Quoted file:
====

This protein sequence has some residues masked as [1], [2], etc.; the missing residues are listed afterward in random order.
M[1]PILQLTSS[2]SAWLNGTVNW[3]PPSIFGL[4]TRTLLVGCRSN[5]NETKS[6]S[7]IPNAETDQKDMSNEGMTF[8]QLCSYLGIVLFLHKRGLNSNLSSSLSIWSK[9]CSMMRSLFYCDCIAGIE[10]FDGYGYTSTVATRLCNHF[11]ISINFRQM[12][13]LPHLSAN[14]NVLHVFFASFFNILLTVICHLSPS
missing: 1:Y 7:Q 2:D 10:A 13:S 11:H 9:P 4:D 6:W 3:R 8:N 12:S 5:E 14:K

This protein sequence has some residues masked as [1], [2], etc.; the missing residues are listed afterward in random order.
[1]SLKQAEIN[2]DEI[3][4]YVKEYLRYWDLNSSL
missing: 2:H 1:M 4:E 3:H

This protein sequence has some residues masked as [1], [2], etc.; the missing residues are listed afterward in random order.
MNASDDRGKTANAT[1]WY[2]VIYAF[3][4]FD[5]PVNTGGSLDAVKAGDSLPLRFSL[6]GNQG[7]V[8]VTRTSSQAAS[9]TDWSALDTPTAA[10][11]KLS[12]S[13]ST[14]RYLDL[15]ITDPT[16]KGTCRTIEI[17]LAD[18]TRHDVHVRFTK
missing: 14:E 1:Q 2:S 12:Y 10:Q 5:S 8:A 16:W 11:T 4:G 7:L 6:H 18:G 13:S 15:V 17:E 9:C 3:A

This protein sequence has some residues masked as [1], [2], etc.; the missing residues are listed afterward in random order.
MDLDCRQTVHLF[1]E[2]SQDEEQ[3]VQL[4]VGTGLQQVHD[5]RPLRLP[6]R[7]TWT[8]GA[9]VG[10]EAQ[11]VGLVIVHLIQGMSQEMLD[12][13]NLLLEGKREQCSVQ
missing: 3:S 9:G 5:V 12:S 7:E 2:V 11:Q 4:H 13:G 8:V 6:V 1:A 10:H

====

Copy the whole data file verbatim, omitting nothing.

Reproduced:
This protein sequence has some residues masked as [1], [2], etc.; the missing residues are listed afterward in random order.
M[1]PILQLTSS[2]SAWLNGTVNW[3]PPSIFGL[4]TRTLLVGCRSN[5]NETKS[6]S[7]IPNAETDQKDMSNEGMTF[8]QLCSYLGIVLFLHKRGLNSNLSSSLSIWSK[9]CSMMRSLFYCDCIAGIE[10]FDGYGYTSTVATRLCNHF[11]ISINFRQM[12][13]LPHLSAN[14]NVLHVFFASFFNILLTVICHLSPS
missing: 1:Y 7:Q 2:D 10:A 13:S 11:H 9:P 4:D 6:W 3:R 8:N 12:S 5:E 14:K

This protein sequence has some residues masked as [1], [2], etc.; the missing residues are listed afterward in random order.
[1]SLKQAEIN[2]DEI[3][4]YVKEYLRYWDLNSSL
missing: 2:H 1:M 4:E 3:H

This protein sequence has some residues masked as [1], [2], etc.; the missing residues are listed afterward in random order.
MNASDDRGKTANAT[1]WY[2]VIYAF[3][4]FD[5]PVNTGGSLDAVKAGDSLPLRFSL[6]GNQG[7]V[8]VTRTSSQAAS[9]TDWSALDTPTAA[10][11]KLS[12]S[13]ST[14]RYLDL[15]ITDPT[16]KGTCRTIEI[17]LAD[18]TRHDVHVRFTK
missing: 14:E 1:Q 2:S 12:Y 10:Q 5:S 8:A 16:W 11:T 4:G 7:L 6:H 18:G 13:S 15:V 17:E 9:C 3:A

This protein sequence has some residues masked as [1], [2], etc.; the missing residues are listed afterward in random order.
MDLDCRQTVHLF[1]E[2]SQDEEQ[3]VQL[4]VGTGLQQVHD[5]RPLRLP[6]R[7]TWT[8]GA[9]VG[10]EAQ[11]VGLVIVHLIQGMSQEMLD[12][13]NLLLEGKREQCSVQ
missing: 3:S 9:G 5:V 12:S 7:E 2:V 11:Q 4:H 13:G 8:V 6:V 1:A 10:H